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Commentary: Care, Choice, and the Ethical Imagination

  • Fred B. Ketchum
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1. Netherland J, Hansen H. White opioids: Pharmaceutical race and the war on drugs that wasn’t. BioSocieties 2017;1–22. doi: 10.1057/biosoc.2015.46.

2. Siegler, M. The doctor-patient encounter and its relationship to theories of health and disease. In: Concepts of Health and Disease: Interdisciplinary Perspectives. Reading, MA: Addison-Wesley Publishing Co.; 1981:627–44.

3. Emanuel, EJ, Emanuel, LL. Four models of the physician-patient relationship. JAMA 1992;267(16):2221–6.

4. Kahane, G, Ter Meulen, R, Savulescu, J, eds. Enhancing Human Capacities. New York: Wiley-Blackwell; 2011.

5. Allouche, S, Gayon, J, Marzano, M, Goffette, J, (Bateman, S, ed.). Inquiring into Human Enhancement: Interdisciplinary and International Perspectives. New York: Palgrave Macmillan; 2015.

6. Daniels, N. Normal functioning and the treatment-enhancement distinction. Cambridge Quarterly of Healthcare Ethics 2000;9(3):309–22.

7. Parens, E. Enhancing Human Traits? Ethical and Social Implications. Washington, DC: Georgetown University Press; 1998.

8. Coveney, CM. Cognitive enhancement? Exploring Modafinil use in social context. Advances in Medical Sociology 2011;13:203–28.

9. Maher, B. Poll results: Look who’s doping. Nature 2008;452(7188):674–5.

10. Ferrari, A, Coenen, C, Grunwald, A. Visions and ethics in current discourse on human enhancement. NanoEthics 2012;6(3):215–9.

11. Nichter, M. Generation RX: Anthropological research on pharmaceutical enhancement, lifestyle regulation, self-medication and recreational drug use. In: Singer, M, Erickson, PI, eds. A Companion to Medical Anthropology, Blackwell Companions to Anthropology. Malden, MA: Wiley-Blackwell; 2011:338–55.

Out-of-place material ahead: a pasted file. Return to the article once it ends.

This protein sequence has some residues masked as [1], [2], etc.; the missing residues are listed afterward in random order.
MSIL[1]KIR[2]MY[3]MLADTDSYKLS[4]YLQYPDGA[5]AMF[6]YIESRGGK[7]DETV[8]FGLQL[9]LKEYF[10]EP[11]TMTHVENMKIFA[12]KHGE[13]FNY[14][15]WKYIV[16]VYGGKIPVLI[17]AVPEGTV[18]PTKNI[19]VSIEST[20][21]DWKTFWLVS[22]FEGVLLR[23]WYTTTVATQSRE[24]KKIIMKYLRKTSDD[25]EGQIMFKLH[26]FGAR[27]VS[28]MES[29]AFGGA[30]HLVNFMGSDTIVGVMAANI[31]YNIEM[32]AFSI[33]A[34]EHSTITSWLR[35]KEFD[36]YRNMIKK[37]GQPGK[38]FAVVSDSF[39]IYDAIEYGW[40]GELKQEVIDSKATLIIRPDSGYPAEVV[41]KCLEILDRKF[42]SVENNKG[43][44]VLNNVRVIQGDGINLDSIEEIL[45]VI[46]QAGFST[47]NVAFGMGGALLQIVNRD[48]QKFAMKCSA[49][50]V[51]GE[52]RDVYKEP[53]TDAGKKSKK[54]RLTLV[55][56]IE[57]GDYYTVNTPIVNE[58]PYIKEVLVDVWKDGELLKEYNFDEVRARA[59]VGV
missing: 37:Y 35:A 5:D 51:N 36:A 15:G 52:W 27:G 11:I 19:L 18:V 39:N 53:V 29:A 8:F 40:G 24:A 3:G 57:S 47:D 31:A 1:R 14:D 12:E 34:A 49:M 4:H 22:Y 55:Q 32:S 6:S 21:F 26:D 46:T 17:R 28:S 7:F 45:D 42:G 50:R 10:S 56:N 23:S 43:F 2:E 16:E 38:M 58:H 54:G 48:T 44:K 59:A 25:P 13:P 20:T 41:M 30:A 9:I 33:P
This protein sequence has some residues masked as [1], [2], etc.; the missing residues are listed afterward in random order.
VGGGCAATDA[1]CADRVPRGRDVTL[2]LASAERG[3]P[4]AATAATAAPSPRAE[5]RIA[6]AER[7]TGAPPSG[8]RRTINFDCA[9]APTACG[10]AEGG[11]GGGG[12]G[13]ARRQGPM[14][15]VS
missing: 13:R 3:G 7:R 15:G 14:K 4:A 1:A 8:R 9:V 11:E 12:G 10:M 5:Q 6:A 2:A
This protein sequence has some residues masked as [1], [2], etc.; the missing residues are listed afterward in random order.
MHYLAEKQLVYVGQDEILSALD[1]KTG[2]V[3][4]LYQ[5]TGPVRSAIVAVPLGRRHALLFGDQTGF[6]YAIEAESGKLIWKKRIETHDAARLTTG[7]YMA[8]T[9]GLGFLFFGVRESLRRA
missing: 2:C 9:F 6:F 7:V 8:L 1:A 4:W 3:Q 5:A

12. Partridge, BJ, Bell, SK, Lucke, JC, Yeates, S, Hall, WD. Smart drugs ‘as common as coffee’: Media hype about neuroenhancement. PLoS One 2011;(6)11: e28416.

13. Forlini, C, Partridge, B, Lucke, J, Racine, E. Popular media and bioethics scholarship: Sharing responsibility for portrayals of cognitive enhancement with prescription medications. In: eds. Clausen, J, Levy, N. Handbook of Neuroethics, New York, NY: Springer Dordrecht; 2015:1473–86.

14. Desantis, AD, Hane, AC. ‘Adderall Is definitely not a drug’ justifications for the illegal use of ADHD stimulants. Substance Use & Misuse 2010;45(1–2):3146.

15. Mol, A. The Logic of Care: Health and the Problem of Patient Choice. London: Routledge; 2008.

16. Ilieva, IP, Farah, MH. Enhancement stimulants: Perceived motivational and cognitive advantages. Neuropharmacology 2013;7:198.

17. Repantis, D, Schlattmann, P, Laisney, O, Heuser, I. Modafinil and Methylphenidate for neuroenhancement in healthy individuals: A systematic review. Pharmacological Research 2010;62(3):187206.

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Cambridge Quarterly of Healthcare Ethics
  • ISSN: 0963-1801
  • EISSN: 1469-2147
  • URL: /core/journals/cambridge-quarterly-of-healthcare-ethics
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